Bill Murchison

Politicians tend to get serious when the economy turns suddenly and snarls. Well, semi-serious -- which isn't bad for people whose livelihood depends on saying things intended mostly to leave an impression.

Let's hope for the best, therefore (while preparing for a measure of disappointment), as the Washington establishment tackles Recession, as in, How-do-we-prevent-one?

The presidential campaign has given the American people a whole lot of economic hot air, evasion and plain old fakery, all of which the various candidates could get away with as long as the banks and the stock market seemed to be bearing up. With the market slumping badly and no one certain that recession can't happen, kick-the-capitalists needs to stop.

That's to say, enough of Mike Huckabee's blarney about "the people who do serve the food, the folks who drive the trucks," as contrasted with "the folks at the top." Enough of John Edwards's promises to "fight" the vested interests, and of Hillary Clinton's rallying cries about "inequality" and a stalled middle class. And of potshots galore from Democrats, their artillery trained on "Big Pharma" and "tax cuts for the wealthy."

One could call this stuff good times rhetoric: things to be said for the sake of moving and motivating voters more -- much more -- than for any other sake. Nor is all such stuff beyond the pale in the good times, given the need never to concede perfection to any human method or contrivance.

When, nevertheless, you get down to designing a stimulus program of the sort that both the White House and Capitol Hill have in mind, it's time to can the demagoguery and get real about what makes an economy run.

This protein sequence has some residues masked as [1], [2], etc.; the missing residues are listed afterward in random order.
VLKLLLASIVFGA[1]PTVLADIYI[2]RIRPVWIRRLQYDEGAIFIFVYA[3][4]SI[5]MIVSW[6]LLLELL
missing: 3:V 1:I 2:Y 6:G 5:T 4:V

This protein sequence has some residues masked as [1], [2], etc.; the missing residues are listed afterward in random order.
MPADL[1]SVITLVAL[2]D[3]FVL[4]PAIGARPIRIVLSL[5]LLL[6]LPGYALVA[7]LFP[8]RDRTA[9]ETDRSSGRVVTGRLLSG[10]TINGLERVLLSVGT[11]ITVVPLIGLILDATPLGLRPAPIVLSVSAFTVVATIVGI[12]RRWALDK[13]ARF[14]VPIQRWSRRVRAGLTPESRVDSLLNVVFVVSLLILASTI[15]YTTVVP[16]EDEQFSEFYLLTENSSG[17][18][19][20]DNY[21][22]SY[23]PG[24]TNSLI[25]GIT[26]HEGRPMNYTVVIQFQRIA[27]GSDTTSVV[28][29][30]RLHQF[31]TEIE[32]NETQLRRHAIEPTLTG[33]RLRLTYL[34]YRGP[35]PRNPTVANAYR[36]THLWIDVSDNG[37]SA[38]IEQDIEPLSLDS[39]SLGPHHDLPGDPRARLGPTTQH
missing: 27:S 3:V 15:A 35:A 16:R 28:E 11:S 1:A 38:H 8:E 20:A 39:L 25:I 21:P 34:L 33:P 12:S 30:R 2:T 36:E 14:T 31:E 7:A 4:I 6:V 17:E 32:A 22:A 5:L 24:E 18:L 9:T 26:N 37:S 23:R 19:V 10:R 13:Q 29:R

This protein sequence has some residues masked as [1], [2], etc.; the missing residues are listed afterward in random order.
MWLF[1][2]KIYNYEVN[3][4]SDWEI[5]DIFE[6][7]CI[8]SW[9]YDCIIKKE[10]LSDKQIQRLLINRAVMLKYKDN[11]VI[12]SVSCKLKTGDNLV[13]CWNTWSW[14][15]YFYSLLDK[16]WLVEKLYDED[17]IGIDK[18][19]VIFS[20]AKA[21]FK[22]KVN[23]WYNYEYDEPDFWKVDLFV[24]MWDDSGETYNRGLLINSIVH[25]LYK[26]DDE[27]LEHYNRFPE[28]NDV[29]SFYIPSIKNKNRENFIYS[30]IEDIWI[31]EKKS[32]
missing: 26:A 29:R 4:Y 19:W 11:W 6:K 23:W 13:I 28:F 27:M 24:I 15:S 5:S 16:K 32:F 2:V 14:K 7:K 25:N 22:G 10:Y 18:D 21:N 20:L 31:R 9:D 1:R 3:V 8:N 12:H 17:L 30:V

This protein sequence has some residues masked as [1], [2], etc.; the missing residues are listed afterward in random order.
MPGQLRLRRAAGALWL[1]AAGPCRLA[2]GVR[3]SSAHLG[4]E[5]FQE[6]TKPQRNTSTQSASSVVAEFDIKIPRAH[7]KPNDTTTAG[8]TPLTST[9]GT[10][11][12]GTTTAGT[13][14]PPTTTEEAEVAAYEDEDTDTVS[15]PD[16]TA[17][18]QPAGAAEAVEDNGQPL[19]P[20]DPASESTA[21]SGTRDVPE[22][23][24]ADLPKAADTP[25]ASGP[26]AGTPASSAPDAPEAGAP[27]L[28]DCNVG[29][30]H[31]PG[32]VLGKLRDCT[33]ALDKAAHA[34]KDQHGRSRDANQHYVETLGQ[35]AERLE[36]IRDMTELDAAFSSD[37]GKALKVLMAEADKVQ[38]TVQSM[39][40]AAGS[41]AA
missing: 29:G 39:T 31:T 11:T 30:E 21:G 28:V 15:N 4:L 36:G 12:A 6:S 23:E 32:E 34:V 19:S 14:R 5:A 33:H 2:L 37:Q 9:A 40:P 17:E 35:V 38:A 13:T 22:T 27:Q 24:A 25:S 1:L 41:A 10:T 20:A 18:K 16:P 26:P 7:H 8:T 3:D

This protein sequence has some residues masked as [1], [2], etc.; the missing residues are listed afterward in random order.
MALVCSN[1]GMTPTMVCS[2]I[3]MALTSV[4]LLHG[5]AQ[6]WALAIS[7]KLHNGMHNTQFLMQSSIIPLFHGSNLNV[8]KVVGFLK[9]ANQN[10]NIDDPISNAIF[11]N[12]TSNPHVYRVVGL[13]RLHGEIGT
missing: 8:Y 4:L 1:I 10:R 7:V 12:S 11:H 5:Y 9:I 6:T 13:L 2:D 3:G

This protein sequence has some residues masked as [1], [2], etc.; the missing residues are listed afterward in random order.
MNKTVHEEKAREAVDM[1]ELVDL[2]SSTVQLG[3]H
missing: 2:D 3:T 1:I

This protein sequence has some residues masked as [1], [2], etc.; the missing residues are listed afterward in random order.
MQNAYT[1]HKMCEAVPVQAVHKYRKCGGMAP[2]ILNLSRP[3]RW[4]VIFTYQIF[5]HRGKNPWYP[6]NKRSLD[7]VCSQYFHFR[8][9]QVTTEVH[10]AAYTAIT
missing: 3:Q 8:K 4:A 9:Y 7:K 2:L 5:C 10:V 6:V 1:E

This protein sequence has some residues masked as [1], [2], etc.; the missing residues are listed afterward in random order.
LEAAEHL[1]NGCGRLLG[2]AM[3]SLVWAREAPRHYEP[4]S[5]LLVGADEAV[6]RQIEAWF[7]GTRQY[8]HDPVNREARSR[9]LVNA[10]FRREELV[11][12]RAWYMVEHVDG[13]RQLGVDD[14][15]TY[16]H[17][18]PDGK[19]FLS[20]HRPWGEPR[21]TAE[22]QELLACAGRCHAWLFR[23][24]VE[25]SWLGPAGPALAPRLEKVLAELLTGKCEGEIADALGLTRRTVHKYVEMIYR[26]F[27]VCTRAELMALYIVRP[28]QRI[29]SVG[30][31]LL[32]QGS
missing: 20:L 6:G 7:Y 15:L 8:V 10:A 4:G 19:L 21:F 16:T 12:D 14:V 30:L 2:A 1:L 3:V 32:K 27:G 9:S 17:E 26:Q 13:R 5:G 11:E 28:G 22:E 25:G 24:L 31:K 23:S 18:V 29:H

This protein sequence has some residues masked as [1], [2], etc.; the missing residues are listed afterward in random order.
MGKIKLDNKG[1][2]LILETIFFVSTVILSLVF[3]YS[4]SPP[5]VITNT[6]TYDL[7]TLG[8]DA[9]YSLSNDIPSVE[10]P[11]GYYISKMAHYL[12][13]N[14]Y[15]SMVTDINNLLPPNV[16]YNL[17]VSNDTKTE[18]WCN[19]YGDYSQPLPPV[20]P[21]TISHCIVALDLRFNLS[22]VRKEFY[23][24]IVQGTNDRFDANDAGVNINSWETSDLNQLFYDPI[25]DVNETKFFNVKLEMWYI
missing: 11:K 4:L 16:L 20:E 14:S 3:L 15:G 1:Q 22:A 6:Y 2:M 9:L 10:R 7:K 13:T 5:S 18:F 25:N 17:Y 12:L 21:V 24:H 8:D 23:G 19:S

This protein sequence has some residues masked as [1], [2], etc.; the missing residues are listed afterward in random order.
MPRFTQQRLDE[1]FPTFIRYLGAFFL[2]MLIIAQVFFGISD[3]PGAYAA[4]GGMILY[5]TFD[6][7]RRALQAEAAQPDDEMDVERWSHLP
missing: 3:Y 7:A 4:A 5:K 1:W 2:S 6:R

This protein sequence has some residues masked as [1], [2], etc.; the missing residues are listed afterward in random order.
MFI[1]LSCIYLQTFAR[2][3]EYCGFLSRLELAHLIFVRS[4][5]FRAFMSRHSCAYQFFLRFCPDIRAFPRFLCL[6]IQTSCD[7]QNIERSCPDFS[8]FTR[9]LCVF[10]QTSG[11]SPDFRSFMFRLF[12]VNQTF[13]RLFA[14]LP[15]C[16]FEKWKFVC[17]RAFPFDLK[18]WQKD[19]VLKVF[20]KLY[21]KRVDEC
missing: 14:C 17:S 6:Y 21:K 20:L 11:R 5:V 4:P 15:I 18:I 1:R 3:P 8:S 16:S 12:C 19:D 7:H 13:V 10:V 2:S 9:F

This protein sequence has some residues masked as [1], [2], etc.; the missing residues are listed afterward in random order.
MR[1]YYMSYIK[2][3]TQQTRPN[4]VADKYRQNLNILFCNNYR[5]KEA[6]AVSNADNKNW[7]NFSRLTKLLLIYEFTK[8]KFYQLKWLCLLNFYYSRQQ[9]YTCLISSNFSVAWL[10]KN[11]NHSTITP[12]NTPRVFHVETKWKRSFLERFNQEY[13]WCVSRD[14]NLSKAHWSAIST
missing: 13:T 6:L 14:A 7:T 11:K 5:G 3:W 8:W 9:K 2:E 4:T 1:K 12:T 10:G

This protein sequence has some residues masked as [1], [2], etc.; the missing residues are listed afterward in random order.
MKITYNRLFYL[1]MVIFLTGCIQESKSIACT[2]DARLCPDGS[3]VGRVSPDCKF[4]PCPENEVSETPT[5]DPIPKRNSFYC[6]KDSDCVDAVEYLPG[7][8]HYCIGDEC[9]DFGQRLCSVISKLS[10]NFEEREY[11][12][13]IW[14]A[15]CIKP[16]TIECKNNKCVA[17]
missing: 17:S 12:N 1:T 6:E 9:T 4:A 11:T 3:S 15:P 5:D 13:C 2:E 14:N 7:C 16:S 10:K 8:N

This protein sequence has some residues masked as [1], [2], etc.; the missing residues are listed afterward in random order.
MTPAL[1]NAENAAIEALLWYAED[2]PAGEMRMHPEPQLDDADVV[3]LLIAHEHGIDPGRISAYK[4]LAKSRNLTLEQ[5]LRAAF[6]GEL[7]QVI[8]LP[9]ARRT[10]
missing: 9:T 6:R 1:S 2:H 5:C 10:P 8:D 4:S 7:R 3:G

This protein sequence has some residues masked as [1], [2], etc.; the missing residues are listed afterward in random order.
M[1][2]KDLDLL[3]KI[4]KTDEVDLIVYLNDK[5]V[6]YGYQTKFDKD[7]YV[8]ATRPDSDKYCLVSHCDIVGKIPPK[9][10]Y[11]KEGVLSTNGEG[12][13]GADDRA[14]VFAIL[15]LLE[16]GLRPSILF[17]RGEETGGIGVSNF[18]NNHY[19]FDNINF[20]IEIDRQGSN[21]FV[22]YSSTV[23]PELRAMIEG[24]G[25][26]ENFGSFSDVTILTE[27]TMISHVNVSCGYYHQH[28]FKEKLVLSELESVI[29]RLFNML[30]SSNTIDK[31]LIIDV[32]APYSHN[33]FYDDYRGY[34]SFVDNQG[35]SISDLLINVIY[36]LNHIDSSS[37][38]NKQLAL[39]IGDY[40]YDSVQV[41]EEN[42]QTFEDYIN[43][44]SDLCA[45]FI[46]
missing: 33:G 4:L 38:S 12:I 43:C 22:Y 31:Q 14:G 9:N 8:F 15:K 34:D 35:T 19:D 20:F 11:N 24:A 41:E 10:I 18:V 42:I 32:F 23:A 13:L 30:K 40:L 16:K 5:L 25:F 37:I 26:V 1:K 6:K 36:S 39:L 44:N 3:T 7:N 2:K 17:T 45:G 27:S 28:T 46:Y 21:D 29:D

Redistribution of income doesn't make an economy run. What does that is the interplay of opportunity and incentive, as latched onto in an environment that seems to assure something like success and -- yes -- profit the bugaboo of the populists. (Except when populists like Edwards are billing their clients for mega-victories in court,)

Tax increases don't make an economy run. Taxes levied beyond any need to pay for particular functions of government diminish investment and the job creation that investment brings.

Generally casting aspersions on economic accumulation doesn't make an economy run. It does make capitalists wary of committing themselves too deeply to endeavors on which government might clamp down.

Threatening to "fight" companies that are breaking no laws -- the pharmaceutical companies have become unlikely if popular villains -- doesn't make an economy run. It invents no products, produces no products, hires no workers, pays no taxes.

Bill Murchison

Bill Murchison is the former senior columns writer for The Dallas Morning News and author of There's More to Life Than Politics.
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